May is Global Accessibility Month. Digital accessibility is important to us at ArchiveSocial, so we’re sharing some information and best practices.
Global Accessibility Day
Thursday, May 19, 2022, marks the 11th Global Accessibility Awareness Day (GAAD), and we’re celebrating here at ArchiveSocial. GAAD was started in 2012 by two technology professionals who connected online over a shared belief in the importance of digital accessibility. Their purpose in creating this observance was to shine a light on the importance of digital inclusion and accessibility. Tech moves fast, but it shouldn’t leave anyone behind.
At ArchiveSocial this is an extremely important topic for us. Our entire purpose is to build trust in digital communication by empowering local agencies and organizations to deliver accessible and transparent communications for their communities. So we’re highlighting some social media best practices for accessibility that you can apply to ensure you’re delivering the best experience for everyone.
Why digital accessibility is important
Of course, people with disabilities may experience websites and online content differently from those without disabilities. But being digitally accessible isn’t about creating the same experience, but supporting the same outcomes for everyone who interacts with your online presence.
There are several common disabilities or impairments that may affect the way a user experiences content online, including visual, hearing, motor, and cognitive impairments. When designing web pages and graphics for social media, it is important to consider best practices for accessibility. That way, your message is optimized to reach all of your intended audience.
It’s also important to be in compliance with the Americans with Disabilities Act and, if your agency receives federal funding, the Rehabilitation Act of 1973. To be compliant, you must offer qualified individuals with disabilities equal access to programs, services, and activities. These services include information your agency provides online. Download our accessibility checklist here and watch our accessibility webinar here.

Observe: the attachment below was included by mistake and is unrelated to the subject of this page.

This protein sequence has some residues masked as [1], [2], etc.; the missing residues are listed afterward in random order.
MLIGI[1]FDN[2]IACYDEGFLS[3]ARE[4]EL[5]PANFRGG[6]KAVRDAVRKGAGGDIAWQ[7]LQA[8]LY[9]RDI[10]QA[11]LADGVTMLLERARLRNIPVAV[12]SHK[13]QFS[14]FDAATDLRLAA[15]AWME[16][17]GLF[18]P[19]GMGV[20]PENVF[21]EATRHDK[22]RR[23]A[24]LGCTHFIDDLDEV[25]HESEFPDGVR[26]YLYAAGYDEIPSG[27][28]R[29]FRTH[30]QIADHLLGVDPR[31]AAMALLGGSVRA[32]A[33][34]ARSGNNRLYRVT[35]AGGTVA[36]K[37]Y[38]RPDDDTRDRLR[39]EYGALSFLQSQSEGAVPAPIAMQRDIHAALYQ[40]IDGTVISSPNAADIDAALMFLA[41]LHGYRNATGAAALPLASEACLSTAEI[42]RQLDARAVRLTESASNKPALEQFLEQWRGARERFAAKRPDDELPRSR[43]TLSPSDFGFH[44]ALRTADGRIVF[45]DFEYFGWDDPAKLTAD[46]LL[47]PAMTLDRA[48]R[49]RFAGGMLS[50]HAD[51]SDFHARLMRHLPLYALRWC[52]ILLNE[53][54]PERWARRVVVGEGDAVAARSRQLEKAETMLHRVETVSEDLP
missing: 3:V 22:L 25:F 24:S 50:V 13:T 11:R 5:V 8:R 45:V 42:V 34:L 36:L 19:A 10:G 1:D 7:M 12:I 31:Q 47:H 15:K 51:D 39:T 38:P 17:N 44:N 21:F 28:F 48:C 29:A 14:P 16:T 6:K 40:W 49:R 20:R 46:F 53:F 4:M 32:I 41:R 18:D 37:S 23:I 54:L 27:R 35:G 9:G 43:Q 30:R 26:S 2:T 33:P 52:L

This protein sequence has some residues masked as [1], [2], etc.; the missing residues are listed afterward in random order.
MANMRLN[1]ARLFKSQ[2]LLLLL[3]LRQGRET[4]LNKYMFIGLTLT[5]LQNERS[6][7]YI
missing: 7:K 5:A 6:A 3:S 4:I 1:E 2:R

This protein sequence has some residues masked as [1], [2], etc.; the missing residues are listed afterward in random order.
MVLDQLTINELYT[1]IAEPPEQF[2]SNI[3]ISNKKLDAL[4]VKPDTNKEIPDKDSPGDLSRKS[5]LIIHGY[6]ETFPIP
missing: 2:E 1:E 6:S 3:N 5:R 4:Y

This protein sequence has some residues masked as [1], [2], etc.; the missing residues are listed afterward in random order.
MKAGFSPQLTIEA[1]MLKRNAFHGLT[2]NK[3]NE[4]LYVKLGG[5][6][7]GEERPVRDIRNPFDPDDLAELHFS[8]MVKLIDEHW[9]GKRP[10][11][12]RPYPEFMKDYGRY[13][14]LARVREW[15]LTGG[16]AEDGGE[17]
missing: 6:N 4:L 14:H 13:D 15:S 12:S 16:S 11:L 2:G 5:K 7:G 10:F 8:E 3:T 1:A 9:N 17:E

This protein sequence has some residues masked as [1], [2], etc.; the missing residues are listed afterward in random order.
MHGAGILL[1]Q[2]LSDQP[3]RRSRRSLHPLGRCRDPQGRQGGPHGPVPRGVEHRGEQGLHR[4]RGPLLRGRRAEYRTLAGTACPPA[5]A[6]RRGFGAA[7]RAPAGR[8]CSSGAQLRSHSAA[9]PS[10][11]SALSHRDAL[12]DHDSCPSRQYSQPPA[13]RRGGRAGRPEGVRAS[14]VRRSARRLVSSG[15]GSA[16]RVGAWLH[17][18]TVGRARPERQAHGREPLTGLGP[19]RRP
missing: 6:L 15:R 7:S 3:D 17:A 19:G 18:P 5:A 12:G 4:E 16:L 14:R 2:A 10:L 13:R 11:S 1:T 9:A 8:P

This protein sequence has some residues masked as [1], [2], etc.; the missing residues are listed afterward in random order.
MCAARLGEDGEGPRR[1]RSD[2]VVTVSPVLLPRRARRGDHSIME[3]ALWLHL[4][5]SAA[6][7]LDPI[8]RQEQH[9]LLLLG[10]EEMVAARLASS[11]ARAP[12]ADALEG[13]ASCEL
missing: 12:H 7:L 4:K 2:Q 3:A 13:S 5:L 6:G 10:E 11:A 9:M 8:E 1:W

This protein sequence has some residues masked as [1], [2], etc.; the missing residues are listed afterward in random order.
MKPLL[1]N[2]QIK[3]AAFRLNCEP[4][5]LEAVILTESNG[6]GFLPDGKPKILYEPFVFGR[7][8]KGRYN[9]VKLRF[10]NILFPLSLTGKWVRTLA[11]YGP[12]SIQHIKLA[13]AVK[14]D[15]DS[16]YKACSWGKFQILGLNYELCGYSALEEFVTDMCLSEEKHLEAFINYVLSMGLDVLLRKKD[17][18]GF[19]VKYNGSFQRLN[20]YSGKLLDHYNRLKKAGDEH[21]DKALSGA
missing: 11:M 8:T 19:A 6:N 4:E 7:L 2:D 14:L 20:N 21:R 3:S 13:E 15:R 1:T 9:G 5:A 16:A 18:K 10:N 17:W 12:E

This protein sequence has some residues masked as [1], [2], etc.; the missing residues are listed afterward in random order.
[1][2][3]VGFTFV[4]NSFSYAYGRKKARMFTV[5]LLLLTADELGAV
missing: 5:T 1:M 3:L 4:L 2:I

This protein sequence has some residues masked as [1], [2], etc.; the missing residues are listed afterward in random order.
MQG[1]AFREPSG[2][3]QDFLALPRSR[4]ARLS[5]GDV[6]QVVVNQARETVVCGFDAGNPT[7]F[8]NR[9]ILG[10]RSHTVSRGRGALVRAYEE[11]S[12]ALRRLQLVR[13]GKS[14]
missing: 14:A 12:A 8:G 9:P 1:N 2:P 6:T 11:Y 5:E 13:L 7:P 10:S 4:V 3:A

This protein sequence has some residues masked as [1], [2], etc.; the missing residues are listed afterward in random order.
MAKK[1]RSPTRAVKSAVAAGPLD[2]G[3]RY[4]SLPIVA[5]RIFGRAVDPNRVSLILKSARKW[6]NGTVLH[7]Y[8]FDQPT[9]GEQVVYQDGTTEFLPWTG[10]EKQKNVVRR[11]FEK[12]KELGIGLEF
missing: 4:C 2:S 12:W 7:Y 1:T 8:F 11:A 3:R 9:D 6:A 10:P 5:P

Best practices for accessibility on social media
Most public agencies and organizations now provide information – news, announcements, and event details – to your constituents through social media. Facebook, Twitter, Instagram, and other platforms do their part to comply with federal regulations to make their content accessible. But there’s more public communicators can be doing to ensure a digitally accessible experience on their social media pages.
1. Make sure videos have closed captions whenever possible.
Videos are one of the top-performing content formats across social media. When you produce a video to share, make sure you’re including closed captions. This helps people with hearing impairments to take in the information you’re sharing and enjoy the engaging content you’re producing.
- If you’re sharing your videos through YouTube, YouTube offers several ways to add captions or subtitles to your video. They also use speech recognition technology that sometimes can provide automatic captions.
- If you want to upload videos directly through each platform, you can still ensure digital accessibility with captions. In late 2021, Twitter added automatic captions to all uploaded videos. Facebook Business also has an easy way to add automatically generated captions. You can even edit them to make sure they’re correct.